/ 24 September 2020

Global job losses linger after lockdowns

Brooklyn Non Profit Food Banks Offers Food To Those In Need During Coronavirus Pandemic
People wait in line to receive food at a food bank on April 28, 2020 in the Brooklyn borough of New York City. Food banks around the nation have witnessed a surge in clients as millions of Americans have either lost jobs or seen a decline in income due to the continued closure of businesses and economic life because of the coronavirus pandemic. (Photo by Spencer Platt/Getty Images)

Even as countries and economies begin to open up, Covid-19 has continued to batter workers and, according to recent estimates, losses in global working hours are considerably higher than expected. 

An International Labour Organisation (ILO) study released this week found that in the second quarter of 2020 global working time has dropped by 17.3% compared to last year. This is the equivalent of  495-million full-time jobs. Previous projections expected a 14% drop in global working hours.

The ILO report warns that working-hour losses are expected to remain high. The organisation expects a 12.1% (345-million full-time jobs) drop in the third quarter of 2020. 

Revised projections for the fourth quarter of this year also suggest “a bleaker outlook than previously estimated”, with working-hour losses expected to amount to 8.6%, or 245-million jobs. 

The high working-hour losses have cost workers $3.5-trillion. The pandemic has hit women, young and informal sector workers the hardest.

One of the reasons for the upward revision of working-hour losses is that workers in developing countries have been affected to a much greater extent than in past economic crises, the ILO report notes.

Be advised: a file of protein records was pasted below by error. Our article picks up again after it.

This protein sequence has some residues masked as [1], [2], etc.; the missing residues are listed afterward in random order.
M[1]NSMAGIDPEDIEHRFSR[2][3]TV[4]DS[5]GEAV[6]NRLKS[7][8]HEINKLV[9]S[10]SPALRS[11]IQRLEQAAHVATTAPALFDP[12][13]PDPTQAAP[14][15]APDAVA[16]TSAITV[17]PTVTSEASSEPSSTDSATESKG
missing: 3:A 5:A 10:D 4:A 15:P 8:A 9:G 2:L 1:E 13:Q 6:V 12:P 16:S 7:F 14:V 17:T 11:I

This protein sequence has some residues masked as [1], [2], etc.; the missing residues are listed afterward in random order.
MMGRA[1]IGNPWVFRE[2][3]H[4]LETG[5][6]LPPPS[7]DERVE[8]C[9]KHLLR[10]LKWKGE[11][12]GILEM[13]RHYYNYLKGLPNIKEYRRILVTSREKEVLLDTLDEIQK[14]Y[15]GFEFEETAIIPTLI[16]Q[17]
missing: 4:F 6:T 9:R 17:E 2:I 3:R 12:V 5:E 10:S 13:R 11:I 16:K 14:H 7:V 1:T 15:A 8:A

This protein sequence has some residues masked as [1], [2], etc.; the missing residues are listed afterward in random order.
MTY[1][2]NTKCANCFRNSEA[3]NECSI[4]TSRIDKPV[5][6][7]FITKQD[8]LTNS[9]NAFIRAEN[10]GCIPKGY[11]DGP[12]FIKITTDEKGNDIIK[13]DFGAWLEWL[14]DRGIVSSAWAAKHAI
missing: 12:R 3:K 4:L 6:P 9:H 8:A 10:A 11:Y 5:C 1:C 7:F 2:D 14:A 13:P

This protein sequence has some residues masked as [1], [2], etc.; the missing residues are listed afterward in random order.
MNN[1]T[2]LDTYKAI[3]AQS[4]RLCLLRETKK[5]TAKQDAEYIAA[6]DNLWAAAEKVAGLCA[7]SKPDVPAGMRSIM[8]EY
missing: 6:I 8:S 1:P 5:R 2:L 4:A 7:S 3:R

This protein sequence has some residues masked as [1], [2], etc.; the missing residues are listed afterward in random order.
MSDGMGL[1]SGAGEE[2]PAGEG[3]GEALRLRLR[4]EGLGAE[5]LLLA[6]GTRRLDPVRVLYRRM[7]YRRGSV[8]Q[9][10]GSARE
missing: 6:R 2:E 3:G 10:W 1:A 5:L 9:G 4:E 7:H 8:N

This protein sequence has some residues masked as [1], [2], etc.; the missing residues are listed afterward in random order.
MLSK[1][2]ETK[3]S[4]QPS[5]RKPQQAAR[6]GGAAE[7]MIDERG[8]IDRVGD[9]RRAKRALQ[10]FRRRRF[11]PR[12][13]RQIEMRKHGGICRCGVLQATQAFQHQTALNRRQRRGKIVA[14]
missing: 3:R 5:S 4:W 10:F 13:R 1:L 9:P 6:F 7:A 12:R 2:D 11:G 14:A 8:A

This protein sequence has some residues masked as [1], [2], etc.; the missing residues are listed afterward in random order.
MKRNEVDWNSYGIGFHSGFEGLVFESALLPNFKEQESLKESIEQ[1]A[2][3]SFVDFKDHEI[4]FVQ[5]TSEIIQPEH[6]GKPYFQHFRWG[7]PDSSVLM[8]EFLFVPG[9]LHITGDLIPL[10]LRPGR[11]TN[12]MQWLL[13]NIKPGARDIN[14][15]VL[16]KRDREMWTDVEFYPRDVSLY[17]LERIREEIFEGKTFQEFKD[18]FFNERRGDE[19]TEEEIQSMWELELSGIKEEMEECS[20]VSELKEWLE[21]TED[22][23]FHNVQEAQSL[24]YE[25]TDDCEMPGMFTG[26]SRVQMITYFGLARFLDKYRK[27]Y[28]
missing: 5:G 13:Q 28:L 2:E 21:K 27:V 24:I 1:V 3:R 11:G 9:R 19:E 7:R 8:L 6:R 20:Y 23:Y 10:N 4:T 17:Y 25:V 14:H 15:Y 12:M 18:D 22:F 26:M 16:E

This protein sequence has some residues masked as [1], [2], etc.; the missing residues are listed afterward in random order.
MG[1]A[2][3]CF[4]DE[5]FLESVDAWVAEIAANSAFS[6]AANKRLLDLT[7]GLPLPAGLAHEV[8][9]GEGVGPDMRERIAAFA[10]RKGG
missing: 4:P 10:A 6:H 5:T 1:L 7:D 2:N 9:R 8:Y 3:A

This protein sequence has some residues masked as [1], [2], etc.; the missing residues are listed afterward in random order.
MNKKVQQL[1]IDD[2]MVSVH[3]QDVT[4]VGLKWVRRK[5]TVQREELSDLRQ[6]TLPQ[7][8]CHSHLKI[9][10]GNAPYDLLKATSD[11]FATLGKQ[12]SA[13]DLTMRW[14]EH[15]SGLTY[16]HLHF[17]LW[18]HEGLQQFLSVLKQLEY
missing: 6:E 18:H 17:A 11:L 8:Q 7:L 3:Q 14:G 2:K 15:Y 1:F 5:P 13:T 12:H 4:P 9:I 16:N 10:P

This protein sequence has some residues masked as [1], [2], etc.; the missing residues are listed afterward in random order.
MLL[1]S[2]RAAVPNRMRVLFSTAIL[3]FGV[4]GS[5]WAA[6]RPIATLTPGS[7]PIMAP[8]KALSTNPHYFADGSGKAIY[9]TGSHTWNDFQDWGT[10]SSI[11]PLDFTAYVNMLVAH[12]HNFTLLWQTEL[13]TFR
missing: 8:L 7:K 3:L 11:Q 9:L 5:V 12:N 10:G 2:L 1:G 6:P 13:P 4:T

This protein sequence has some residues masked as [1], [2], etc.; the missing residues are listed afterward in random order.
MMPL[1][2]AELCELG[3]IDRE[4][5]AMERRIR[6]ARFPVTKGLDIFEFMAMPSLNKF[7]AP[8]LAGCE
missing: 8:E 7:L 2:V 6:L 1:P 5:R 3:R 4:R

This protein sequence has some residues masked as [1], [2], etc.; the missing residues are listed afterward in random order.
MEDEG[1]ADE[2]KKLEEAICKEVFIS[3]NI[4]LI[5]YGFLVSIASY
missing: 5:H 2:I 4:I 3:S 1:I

In a number of these countries, the losses of working hours are substantially higher than in the most severely affected advanced economies. 

This, the report surmises, has to do with more limited opportunities for teleworking, the more significant effects of the crisis on informal workers, the more limited role played by public-sector employment and the more limited resources for Covid-19 response measures in these countries.

In South Africa, which was hit by the pandemic amid an already deepening unemployment crisis, job losses are expected to continue for the foreseeable future.

Earlier this month, Statistics South Africa announced that the country’s gross domestic product (GDP) fell by just more than 16% between the first quarter and second quarter of 2020. 

The GDP decline in the first quarter caused a 30.1% decline in the unemployment rate, which is expected to worsen in the second quarter. In July, it was estimated that about 3-million South Africans lost their jobs in the first month of the lockdown.

The latest unemployment statistics for the so-called “pandemic quarter” will be released next week.

The ILO recommends that countries expand fiscal stimulus packages to mitigate the losses triggered by the pandemic. 

The ILO also notes that countries with larger fiscal stimulus packages also had lower working-hour losses in the second quarter of 2020. However, the global fiscal stimulus has been concentrated in high-income countries. 

The ILO estimates that, on average, an increase in fiscal stimulus by 1% of GDP would have reduced working-hour losses by 0.8% in the second quarter of 2020.